This extraordinary U.S. Contract Colt Single Action Cavalry Model revolver was manufactured in 1878 and sub-inspected by Henry Nettleton (HN). The revolver is accompanied by a Gold Seal Letter of Authentication by Colt expert John A. Kopec. The Kopec letter states that this revolver is "totally correct in all respects" and speculates that it survived in "remarkable condition" because it was provided by the Ordnance Department to a state militia, never issued, returned to Springfield Armory following World War I and sold as surplus, distributed through the Director of Civilian Marksmanship, or held at Springfield Armory from 1878 until the 1920s and sold by the armory. The accompanying factory letter states the revolver was part of a 100 gun shipment to the U.S. Government Inspector at the Colt plant on July 30, 1878. The revolver has the Colt military blue finish on the barrel, ejector housing cylinder, trigger guard and back strap. The Colt "feathered" polishing marks are visible on the barrel on either side of the front sight blade and above the ejector housing stud. The frame, loading gate and hammer are casehardened with vivid, un-faded case colors. The trigger and screws have a fiery niter blue finish. The one-piece walnut grip is oil finished. The ejector rod has the early "bullseye" head, and the hammer has elongated, bordered knurling on the spur. The distinctive, block letter "H.N." inspection marks of Ordnance Sub-Inspector Henry Nettleton are boldly stamped on the left side of the hammer, underside of the barrel, bottom or the frame above the serial number, trigger guard below the serial number and side of the cylinder. A block "N" is stamped on the right heel of the grip and on the barrel below the ejector housing stud. "P" proofmarks are stamped on the side of the cylinder and on the bottom of the barrel ahead of the "H.N." mark. A crisp "US" property mark is stamped on the left side of the frame. The left side of the grip is stamped with the date "1878" above the Ordnance final inspection mark which consists of the script initials "JEG" (Ordnance Inspector Capt. John E. Greer) with an oval border. The lower right side of the grip is boldly stamped with the Ordnance sub-inspection mark which consists of the script initials "HN" within an oval. The top of the barrel is roll-stamped with the third style, "bold block letter" address "COLT'S PT. F.A. MFG. Co HARTFORD CT. U.S.A." This address features a broken "T" in "PT" and has double lines under the "o" in Co." The left side of the frame is roll-stamped with the Colt three-line/three-date patent markings. The assembly number "765" is stamped on the inside of the loading gate. A Colt "S" inspection mark is stamped in the hammer well, and "C" and "G" are stamped on the barrel below the ejector housing stud. The rear face of the cylinder is stamped with a block "P" and block "H". The full serial number is stamped on the bottom of the frame, trigger guard and back strap. The partial serial number "8867" is stamped on the barrel beneath the ejector housing and on the side of the cylinder. All of the visible serial numbers match. Provenance: The Corner Stone Collection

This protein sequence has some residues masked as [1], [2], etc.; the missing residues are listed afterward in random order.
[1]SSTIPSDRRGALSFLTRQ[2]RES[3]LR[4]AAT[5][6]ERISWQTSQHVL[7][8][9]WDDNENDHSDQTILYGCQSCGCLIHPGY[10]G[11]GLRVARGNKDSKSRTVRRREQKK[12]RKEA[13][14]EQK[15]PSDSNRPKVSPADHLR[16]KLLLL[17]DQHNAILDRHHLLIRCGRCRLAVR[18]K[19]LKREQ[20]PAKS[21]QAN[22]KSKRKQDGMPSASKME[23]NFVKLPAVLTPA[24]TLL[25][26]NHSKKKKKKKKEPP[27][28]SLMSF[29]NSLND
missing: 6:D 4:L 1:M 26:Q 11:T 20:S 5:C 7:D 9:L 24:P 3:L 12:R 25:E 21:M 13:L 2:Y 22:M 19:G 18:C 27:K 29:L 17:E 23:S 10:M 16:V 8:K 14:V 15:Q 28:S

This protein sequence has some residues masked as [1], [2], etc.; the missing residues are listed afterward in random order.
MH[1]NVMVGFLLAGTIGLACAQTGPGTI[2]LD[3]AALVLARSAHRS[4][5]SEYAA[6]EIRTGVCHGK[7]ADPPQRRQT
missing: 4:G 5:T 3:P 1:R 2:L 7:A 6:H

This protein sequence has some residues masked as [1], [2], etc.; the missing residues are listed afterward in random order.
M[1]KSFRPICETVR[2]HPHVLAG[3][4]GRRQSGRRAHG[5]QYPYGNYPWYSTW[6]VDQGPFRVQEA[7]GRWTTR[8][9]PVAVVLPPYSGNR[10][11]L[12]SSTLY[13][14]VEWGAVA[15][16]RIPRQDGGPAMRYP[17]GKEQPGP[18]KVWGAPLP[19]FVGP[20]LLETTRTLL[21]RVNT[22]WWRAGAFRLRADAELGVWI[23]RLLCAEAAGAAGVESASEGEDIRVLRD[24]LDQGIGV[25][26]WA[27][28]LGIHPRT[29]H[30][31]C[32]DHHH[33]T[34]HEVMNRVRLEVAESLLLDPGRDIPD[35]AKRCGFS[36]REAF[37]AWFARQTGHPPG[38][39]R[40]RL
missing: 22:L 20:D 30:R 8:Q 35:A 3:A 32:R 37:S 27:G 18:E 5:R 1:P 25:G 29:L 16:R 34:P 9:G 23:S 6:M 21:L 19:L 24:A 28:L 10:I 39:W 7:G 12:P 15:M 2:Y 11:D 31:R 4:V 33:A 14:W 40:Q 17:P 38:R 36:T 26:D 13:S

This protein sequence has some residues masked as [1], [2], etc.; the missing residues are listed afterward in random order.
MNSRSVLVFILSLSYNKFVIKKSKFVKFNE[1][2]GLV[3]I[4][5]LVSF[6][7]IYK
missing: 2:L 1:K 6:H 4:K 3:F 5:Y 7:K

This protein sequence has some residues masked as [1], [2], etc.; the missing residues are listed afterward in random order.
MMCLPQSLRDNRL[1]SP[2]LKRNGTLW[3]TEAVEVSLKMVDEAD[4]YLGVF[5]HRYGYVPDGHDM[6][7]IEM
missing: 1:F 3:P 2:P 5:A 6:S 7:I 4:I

Excellent plus, as issued. The revolver retains 98% plus of the original blue/casehardened finish and, as the Kopec letter states, is "totally correct in all respects". The barrel shows traces of edge wear at the muzzle and several faint storage scratches along the right side. The ejector housing has some very minor wear on the front edge. The cylinder has light turn marks between the stops, traces of finish wear on the front edges and flutes and some very insignificant spots of finish discoloration between two of the flutes. The trigger guard has the "feathered" polishing marks on either side of the bow; wear is limited to several very faint storage marks on the grip strap. The back strap has some minor finish loss on the bottom edge. The frame, hammer and loading gate retain nearly all of the fiery case colors. Nearly all of the niter blue finish is present on the trigger and screws. All of the Colt and Ordnance inspection marks are extremely crisp. The action functions perfectly. The grip is in exceptional condition; nearly all of the original oil finish remains, the surface is almost completely free of handling and storage marks, and the "1878" date, "GEG" final inspection mark and "HN" sub-inspection mark are nearly perfect. This is an outstanding example of an as-issued Henry Nettleton sub-inspected, U.S. contract Colt Single Action revolver that would be almost impossible to upgrade.
There are currently no customer product questions on this lot